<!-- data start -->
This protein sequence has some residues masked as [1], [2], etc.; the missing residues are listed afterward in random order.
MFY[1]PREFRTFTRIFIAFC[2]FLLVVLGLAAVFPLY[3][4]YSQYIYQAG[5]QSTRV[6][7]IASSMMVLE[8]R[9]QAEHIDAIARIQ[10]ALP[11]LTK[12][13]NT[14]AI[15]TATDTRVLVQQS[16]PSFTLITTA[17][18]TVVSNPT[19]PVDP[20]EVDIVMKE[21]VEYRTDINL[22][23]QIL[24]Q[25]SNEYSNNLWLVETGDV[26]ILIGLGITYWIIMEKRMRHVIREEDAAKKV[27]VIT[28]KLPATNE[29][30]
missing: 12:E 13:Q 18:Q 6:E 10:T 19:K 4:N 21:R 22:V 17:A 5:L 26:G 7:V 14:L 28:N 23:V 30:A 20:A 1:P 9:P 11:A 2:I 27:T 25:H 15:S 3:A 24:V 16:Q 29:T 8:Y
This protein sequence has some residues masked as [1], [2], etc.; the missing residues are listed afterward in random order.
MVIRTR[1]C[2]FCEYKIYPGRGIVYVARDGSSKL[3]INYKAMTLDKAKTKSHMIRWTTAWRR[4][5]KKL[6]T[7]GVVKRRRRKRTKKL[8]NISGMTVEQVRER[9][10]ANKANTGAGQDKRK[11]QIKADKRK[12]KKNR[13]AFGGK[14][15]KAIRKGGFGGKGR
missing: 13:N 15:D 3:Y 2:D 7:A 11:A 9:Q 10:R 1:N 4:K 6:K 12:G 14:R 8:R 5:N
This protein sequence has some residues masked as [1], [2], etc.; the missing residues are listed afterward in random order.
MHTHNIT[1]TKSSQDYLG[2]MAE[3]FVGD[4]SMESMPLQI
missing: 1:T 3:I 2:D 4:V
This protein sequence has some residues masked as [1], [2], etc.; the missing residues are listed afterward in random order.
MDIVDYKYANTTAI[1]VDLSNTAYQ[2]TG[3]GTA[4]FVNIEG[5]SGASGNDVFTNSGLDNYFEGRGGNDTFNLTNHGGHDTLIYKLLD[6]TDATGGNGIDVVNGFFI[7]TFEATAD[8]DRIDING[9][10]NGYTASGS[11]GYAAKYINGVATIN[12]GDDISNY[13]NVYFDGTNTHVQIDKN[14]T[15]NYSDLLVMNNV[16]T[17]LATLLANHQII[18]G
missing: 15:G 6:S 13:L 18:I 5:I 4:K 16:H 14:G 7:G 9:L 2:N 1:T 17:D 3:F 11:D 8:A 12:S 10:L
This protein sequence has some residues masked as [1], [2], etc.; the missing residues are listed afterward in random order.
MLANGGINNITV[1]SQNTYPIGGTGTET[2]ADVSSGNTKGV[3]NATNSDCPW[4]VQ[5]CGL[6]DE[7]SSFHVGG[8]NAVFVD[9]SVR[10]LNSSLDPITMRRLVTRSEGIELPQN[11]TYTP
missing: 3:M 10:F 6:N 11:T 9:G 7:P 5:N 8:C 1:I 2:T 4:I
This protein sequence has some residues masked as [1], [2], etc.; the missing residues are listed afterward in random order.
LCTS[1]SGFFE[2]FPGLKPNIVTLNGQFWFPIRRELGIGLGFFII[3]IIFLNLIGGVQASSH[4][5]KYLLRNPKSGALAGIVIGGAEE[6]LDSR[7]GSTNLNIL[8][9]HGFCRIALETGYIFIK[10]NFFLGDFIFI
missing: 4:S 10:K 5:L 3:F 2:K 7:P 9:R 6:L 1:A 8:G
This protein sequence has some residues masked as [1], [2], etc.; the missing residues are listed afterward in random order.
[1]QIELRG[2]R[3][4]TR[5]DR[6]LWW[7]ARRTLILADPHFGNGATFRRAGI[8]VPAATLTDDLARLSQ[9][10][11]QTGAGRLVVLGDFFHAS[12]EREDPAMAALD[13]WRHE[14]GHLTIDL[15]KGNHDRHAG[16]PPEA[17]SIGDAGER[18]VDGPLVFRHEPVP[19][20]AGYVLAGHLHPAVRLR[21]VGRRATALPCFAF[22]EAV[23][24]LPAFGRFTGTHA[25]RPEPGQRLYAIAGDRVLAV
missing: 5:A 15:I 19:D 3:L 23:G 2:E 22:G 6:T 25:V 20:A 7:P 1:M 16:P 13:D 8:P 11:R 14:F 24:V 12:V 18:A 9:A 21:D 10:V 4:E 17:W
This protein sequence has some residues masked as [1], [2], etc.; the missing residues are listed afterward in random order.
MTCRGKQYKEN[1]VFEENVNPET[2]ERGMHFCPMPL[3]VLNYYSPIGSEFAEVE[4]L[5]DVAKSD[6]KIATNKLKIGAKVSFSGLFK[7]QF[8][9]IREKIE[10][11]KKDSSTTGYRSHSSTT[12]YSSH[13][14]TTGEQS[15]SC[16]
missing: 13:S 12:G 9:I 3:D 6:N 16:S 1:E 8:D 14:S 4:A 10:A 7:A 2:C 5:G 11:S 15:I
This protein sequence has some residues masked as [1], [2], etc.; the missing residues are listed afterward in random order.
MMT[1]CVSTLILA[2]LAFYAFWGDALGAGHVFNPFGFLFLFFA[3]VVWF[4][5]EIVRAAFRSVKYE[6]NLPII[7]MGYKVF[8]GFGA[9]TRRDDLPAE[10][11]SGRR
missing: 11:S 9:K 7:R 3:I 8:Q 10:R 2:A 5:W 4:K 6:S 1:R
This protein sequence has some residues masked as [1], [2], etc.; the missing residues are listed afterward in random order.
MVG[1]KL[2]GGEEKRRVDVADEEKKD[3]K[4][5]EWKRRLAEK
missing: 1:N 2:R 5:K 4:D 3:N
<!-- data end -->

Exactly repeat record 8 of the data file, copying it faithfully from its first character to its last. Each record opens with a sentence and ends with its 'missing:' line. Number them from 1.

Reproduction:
This protein sequence has some residues masked as [1], [2], etc.; the missing residues are listed afterward in random order.
MTCRGKQYKEN[1]VFEENVNPET[2]ERGMHFCPMPL[3]VLNYYSPIGSEFAEVE[4]L[5]DVAKSD[6]KIATNKLKIGAKVSFSGLFK[7]QF[8][9]IREKIE[10][11]KKDSSTTGYRSHSSTT[12]YSSH[13][14]TTGEQS[15]SC[16]
missing: 13:S 12:G 9:I 3:D 6:N 16:S 1:E 8:D 14:S 4:A 10:A 7:A 2:C 5:G 11:S 15:I